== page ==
Belarusian President Alexander Lukashenko has pledged to siphon off Russia's transit oil from the Russia-EU oil pipeline Druzhba, if Moscow fails to supply the "necessary volume" of oil in February.
"If Russia fails to deliver the necessary amount of oil [...] we start taking oil from the transit pipeline, too," Lukashenko's media office quoted him as saying on February 14. He added that Russia had supplied only 0.5mn tonnes in January, or 1.5mn tonnes less than expected.
The Druzhba pipeline splits into two routes in Belarus - a northern leg runs to Poland and Germany, and a southern leg to Ukraine, the Czech Republic, Hungary and Slovakia.
Belarus faces shortages of Russian oil for its two refineries, as Moscow halted crude supplies to Belarus on January 1 after a contract expired, and the two countries are in negotiations over a new agreement. Minsk said later in January that it had secured a temporary limited solution on shipment from Russian oligarch Mikhail Gutseriev's company Safmar, without paying a premium. In past years Belarus bought oil on terms similar to those for Russian independent refineries, which involved a small premium.
On January 24, Lukashenko pledged to purchase crude oil "in Americas, Saudi Arabia, UAE" following Moscow's refusal to deliver oil to the post-Soviet nation in 2020 on Minsk's terms.
"As much as 70mn tonnes of oil is pumped via Belarus for Belarus and for the West. And they have no problems. We properly and honestly pump this oil. Do you remember polluted oil in summer? Russia has yet to pay for it, although equipment at our oil refineries [...] has been damaged as well as the oil pipeline Druzhba. This is why if [Russia] fails to deliver in February, we will take oil [from the pipeline] to get 2mn tonnes," Lukashenko added.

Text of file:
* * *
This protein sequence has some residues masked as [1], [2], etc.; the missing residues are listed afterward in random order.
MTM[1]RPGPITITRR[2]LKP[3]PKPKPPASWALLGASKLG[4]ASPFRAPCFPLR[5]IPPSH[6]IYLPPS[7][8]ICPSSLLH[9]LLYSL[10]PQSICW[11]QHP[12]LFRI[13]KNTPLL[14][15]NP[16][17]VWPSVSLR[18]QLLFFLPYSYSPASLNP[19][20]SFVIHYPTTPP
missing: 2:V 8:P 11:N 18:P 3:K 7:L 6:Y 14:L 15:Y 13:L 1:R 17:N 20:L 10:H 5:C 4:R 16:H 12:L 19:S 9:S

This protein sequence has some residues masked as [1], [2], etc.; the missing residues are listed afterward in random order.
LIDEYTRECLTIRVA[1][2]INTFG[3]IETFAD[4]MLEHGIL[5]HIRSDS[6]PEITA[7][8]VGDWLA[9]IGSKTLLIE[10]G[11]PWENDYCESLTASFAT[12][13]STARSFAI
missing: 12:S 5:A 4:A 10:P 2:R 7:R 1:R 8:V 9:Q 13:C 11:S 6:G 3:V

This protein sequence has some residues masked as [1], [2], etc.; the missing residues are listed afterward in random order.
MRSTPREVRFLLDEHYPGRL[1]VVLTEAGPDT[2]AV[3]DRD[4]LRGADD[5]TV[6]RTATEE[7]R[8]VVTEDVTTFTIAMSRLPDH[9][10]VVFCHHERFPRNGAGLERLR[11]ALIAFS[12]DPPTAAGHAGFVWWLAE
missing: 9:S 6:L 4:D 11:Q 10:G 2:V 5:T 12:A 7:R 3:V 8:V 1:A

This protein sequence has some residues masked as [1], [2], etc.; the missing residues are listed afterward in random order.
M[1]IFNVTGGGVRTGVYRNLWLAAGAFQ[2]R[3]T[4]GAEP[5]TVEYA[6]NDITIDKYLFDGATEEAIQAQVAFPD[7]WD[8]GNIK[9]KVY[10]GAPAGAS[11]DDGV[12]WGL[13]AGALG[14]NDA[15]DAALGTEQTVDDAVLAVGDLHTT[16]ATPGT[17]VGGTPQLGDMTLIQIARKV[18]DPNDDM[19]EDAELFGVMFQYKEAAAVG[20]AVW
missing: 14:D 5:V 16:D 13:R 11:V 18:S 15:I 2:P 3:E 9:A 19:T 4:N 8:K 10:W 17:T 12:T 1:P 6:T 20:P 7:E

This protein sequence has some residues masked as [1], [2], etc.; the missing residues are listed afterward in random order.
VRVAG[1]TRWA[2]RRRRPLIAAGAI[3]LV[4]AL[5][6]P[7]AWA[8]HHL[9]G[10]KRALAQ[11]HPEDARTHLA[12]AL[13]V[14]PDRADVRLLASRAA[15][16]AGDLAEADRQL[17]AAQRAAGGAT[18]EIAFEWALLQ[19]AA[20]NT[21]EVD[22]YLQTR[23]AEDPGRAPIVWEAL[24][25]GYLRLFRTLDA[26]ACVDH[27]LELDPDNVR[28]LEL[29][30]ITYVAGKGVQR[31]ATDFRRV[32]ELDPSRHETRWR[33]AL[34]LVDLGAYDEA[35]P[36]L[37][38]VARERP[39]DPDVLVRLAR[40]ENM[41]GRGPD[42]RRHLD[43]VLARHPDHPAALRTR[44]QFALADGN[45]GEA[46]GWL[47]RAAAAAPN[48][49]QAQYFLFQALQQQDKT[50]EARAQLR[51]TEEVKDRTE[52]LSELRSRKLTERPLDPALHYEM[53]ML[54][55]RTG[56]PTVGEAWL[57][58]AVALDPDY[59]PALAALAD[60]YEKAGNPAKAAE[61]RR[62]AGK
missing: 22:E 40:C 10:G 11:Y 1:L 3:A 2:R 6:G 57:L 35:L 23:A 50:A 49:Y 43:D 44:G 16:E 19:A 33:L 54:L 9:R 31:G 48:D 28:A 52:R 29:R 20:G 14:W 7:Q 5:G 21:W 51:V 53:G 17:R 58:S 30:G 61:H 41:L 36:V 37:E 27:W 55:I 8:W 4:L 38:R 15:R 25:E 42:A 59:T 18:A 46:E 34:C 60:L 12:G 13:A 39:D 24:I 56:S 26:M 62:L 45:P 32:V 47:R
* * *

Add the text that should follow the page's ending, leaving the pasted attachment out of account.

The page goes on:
In July, Minsk said that the exports of Belarusian state-owned oil and petroleum conglomerate Belneftekhim shrank by $800mn in 2019 compared to the previous year due to the crisis over the poor-quality oil supplies from Russia.
In May, Belarusian Deputy Prime Minister Igor Lyashenkon said Minsk was going to seek compensation for the direct and indirect losses caused by the poor-quality oil.
"We've talked to [our Russian] colleagues. Two kinds of compensations are involved: direct losses of enterprises and indirect losses.The direct losses are simple to understand - broken equipment," he said. "Competent groups are working on it. The Russian side has assured us that Belarus will get compensations for documented expenses. Naturally, we've raised the issue of indirect losses, too."
During the first week of the crisis, Minsk reduced the workload of Mozyr oil refinery by around 40%, and of Naftan refinery by around 50%. Belarus estimates its revenue losses at around $100mn as a result of Russia's supplies of low-quality oil, according to Belneftekhim. Belarus was also forced to suspend exports of light oil products to Ukraine, Poland and the Baltic states.